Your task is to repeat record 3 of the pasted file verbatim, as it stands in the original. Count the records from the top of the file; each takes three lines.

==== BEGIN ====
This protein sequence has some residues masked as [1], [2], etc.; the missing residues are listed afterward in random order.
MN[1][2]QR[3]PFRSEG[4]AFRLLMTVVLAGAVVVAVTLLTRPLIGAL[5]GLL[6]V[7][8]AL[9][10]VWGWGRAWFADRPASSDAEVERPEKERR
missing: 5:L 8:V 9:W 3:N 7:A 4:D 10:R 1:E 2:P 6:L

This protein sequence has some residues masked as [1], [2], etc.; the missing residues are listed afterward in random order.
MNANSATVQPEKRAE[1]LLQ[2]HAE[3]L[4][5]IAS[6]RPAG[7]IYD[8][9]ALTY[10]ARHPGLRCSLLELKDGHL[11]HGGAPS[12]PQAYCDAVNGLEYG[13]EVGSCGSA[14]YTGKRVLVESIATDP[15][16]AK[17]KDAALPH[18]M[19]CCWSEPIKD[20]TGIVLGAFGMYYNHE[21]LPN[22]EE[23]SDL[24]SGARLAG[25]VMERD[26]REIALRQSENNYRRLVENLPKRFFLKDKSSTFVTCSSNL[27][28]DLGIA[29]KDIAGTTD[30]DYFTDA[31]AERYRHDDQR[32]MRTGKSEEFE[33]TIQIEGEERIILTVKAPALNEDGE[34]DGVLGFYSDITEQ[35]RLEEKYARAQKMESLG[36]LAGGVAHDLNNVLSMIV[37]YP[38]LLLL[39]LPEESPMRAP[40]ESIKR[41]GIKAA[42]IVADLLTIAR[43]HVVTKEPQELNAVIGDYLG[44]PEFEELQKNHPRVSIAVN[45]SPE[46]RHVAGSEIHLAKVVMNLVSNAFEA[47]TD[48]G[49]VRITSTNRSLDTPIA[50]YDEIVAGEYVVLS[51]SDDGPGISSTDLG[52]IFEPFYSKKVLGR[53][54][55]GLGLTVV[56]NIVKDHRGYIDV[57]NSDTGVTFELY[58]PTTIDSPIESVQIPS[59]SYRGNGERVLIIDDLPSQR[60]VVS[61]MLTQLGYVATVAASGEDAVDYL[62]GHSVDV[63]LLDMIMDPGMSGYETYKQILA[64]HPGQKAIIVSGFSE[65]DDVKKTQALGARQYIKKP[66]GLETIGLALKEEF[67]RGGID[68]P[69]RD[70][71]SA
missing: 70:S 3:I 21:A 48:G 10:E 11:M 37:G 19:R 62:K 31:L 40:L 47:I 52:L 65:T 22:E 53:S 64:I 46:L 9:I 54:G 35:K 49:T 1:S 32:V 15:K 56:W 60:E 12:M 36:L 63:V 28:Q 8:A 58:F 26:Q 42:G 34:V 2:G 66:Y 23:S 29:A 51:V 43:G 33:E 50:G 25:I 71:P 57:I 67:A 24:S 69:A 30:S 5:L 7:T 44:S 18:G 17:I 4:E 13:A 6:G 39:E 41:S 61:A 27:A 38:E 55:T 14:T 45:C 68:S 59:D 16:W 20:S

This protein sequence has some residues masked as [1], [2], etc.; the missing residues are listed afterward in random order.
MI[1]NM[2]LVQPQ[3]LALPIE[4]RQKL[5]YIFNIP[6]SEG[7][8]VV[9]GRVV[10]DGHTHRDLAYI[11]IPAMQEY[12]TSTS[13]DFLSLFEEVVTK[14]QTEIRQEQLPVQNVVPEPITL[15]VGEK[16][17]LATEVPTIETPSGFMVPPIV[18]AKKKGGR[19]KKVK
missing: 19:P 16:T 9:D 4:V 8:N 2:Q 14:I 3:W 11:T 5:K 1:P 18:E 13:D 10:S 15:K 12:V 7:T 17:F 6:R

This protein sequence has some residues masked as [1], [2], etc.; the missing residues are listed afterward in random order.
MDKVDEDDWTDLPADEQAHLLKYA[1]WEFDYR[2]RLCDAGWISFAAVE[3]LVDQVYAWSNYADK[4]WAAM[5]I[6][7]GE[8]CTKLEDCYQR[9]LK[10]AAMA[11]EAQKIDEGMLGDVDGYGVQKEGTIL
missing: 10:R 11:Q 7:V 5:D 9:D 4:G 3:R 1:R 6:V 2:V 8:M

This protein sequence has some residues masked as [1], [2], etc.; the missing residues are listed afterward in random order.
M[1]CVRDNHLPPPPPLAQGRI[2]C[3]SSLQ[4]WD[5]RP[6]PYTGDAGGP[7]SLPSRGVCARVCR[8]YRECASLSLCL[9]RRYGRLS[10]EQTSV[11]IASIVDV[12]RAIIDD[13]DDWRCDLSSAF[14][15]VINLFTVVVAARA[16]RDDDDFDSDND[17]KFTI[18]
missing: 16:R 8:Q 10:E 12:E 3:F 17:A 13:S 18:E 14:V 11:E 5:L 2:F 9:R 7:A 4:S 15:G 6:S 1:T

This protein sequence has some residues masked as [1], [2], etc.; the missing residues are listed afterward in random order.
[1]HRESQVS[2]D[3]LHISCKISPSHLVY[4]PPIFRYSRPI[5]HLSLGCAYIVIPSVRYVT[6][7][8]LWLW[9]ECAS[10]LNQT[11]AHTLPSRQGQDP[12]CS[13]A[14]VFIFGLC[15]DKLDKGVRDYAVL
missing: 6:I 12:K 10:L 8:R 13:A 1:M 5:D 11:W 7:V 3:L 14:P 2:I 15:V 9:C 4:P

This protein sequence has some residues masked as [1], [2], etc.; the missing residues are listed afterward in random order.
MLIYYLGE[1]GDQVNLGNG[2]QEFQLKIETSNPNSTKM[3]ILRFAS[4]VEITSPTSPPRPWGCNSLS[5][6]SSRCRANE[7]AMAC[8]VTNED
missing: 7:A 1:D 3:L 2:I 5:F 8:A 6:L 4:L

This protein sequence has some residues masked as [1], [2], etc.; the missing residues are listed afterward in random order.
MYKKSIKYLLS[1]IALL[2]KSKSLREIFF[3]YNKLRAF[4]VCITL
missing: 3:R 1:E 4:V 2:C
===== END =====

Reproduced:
This protein sequence has some residues masked as [1], [2], etc.; the missing residues are listed afterward in random order.
MI[1]NM[2]LVQPQ[3]LALPIE[4]RQKL[5]YIFNIP[6]SEG[7][8]VV[9]GRVV[10]DGHTHRDLAYI[11]IPAMQEY[12]TSTS[13]DFLSLFEEVVTK[14]QTEIRQEQLPVQNVVPEPITL[15]VGEK[16][17]LATEVPTIETPSGFMVPPIV[18]AKKKGGR[19]KKVK
missing: 19:P 16:T 9:D 4:V 8:N 2:Q 14:I 3:W 11:T 5:K 1:P 18:E 13:D 10:S 15:K 12:V 7:T 17:F 6:R